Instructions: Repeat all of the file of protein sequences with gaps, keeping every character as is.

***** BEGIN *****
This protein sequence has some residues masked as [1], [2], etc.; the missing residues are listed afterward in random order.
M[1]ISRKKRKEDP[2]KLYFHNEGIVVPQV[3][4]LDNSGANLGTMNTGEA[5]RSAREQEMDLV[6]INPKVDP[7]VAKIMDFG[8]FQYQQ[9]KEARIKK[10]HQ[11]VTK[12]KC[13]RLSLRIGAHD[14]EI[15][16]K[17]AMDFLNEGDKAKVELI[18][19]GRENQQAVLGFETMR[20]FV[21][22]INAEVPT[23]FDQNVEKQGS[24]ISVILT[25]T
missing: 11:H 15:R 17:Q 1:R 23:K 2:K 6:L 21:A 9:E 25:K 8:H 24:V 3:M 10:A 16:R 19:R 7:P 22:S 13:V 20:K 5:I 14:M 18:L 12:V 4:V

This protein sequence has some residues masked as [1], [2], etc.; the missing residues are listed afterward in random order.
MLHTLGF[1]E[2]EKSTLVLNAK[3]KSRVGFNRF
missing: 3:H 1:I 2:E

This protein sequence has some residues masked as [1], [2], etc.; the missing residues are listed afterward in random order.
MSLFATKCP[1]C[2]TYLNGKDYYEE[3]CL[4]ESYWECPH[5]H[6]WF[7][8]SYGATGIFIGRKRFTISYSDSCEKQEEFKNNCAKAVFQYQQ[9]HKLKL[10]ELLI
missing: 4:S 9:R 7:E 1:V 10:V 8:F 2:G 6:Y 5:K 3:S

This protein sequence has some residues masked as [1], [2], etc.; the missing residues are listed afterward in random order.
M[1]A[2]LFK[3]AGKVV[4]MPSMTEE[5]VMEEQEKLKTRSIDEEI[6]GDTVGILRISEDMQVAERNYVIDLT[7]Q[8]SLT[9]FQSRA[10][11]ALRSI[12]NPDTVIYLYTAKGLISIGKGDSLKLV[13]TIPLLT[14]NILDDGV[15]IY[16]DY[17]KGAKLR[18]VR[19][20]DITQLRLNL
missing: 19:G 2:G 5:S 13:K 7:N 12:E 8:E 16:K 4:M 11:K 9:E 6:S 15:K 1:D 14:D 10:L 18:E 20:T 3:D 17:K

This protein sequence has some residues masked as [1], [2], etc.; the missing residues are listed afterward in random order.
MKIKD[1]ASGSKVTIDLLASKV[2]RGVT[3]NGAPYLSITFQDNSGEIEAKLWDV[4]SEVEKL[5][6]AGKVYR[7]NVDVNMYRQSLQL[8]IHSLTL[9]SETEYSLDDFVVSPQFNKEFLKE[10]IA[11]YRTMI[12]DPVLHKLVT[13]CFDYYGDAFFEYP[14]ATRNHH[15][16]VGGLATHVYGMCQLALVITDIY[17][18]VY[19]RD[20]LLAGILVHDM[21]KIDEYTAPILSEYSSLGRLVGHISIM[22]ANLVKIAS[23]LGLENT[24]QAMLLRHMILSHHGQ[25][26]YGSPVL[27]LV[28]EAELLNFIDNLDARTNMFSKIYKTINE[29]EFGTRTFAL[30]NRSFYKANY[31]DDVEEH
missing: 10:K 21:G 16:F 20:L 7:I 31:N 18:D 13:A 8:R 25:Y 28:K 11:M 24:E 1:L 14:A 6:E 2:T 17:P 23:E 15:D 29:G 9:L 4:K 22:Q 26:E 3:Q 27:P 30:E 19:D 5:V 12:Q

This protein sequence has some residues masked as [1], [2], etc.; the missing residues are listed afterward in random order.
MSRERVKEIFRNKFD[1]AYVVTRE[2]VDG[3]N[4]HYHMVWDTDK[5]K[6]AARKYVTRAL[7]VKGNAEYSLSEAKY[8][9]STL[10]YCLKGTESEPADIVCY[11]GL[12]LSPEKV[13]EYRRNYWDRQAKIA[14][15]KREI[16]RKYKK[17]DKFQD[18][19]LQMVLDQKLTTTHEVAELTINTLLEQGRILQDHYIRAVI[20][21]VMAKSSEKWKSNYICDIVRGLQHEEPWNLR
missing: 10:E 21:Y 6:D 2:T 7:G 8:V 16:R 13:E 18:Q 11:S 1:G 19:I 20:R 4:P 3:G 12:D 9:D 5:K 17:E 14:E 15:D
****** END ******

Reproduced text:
This protein sequence has some residues masked as [1], [2], etc.; the missing residues are listed afterward in random order.
M[1]ISRKKRKEDP[2]KLYFHNEGIVVPQV[3][4]LDNSGANLGTMNTGEA[5]RSAREQEMDLV[6]INPKVDP[7]VAKIMDFG[8]FQYQQ[9]KEARIKK[10]HQ[11]VTK[12]KC[13]RLSLRIGAHD[14]EI[15][16]K[17]AMDFLNEGDKAKVELI[18][19]GRENQQAVLGFETMR[20]FV[21][22]INAEVPT[23]FDQNVEKQGS[24]ISVILT[25]T
missing: 11:H 15:R 17:Q 1:R 23:K 2:K 6:L 21:A 9:E 25:K 8:H 24:V 3:M 10:A 16:R 19:R 7:P 22:S 13:V 20:K 5:I 14:M 18:L 12:V 4:V

This protein sequence has some residues masked as [1], [2], etc.; the missing residues are listed afterward in random order.
MLHTLGF[1]E[2]EKSTLVLNAK[3]KSRVGFNRF
missing: 3:H 1:I 2:E

This protein sequence has some residues masked as [1], [2], etc.; the missing residues are listed afterward in random order.
MSLFATKCP[1]C[2]TYLNGKDYYEE[3]CL[4]ESYWECPH[5]H[6]WF[7][8]SYGATGIFIGRKRFTISYSDSCEKQEEFKNNCAKAVFQYQQ[9]HKLKL[10]ELLI
missing: 4:S 9:R 7:E 1:V 10:V 8:F 2:G 6:Y 5:K 3:S

This protein sequence has some residues masked as [1], [2], etc.; the missing residues are listed afterward in random order.
M[1]A[2]LFK[3]AGKVV[4]MPSMTEE[5]VMEEQEKLKTRSIDEEI[6]GDTVGILRISEDMQVAERNYVIDLT[7]Q[8]SLT[9]FQSRA[10][11]ALRSI[12]NPDTVIYLYTAKGLISIGKGDSLKLV[13]TIPLLT[14]NILDDGV[15]IY[16]DY[17]KGAKLR[18]VR[19][20]DITQLRLNL
missing: 19:G 2:G 5:S 13:K 7:N 12:E 8:E 16:K 4:M 11:K 9:E 6:S 15:K 1:D 14:D 10:L 18:E 20:T 3:D 17:K

This protein sequence has some residues masked as [1], [2], etc.; the missing residues are listed afterward in random order.
MKIKD[1]ASGSKVTIDLLASKV[2]RGVT[3]NGAPYLSITFQDNSGEIEAKLWDV[4]SEVEKL[5][6]AGKVYR[7]NVDVNMYRQSLQL[8]IHSLTL[9]SETEYSLDDFVVSPQFNKEFLKE[10]IA[11]YRTMI[12]DPVLHKLVT[13]CFDYYGDAFFEYP[14]ATRNHH[15][16]VGGLATHVYGMCQLALVITDIY[17][18]VY[19]RD[20]LLAGILVHDM[21]KIDEYTAPILSEYSSLGRLVGHISIM[22]ANLVKIAS[23]LGLENT[24]QAMLLRHMILSHHGQ[25][26]YGSPVL[27]LV[28]EAELLNFIDNLDARTNMFSKIYKTINE[29]EFGTRTFAL[30]NRSFYKANY[31]DDVEEH
missing: 10:K 21:G 16:F 20:L 7:I 31:N 18:D 13:A 8:R 25:Y 28:K 11:M 24:E 1:L 14:A 6:E 2:T 17:P 23:E 15:D 29:G 9:L 4:K 22:Q 26:E 3:Q 27:P 30:E 19:D 5:V 12:Q

This protein sequence has some residues masked as [1], [2], etc.; the missing residues are listed afterward in random order.
MSRERVKEIFRNKFD[1]AYVVTRE[2]VDG[3]N[4]HYHMVWDTDK[5]K[6]AARKYVTRAL[7]VKGNAEYSLSEAKY[8][9]STL[10]YCLKGTESEPADIVCY[11]GL[12]LSPEKV[13]EYRRNYWDRQAKIA[14][15]KREI[16]RKYKK[17]DKFQD[18][19]LQMVLDQKLTTTHEVAELTINTLLEQGRILQDHYIRAVI[20][21]VMAKSSEKWKSNYICDIVRGLQHEEPWNLR
missing: 10:E 21:Y 6:D 2:T 7:G 8:V 16:R 13:E 18:Q 11:S 1:G 19:I 20:R 4:P 3:G 12:D 9:D 5:K 17:E 14:E 15:D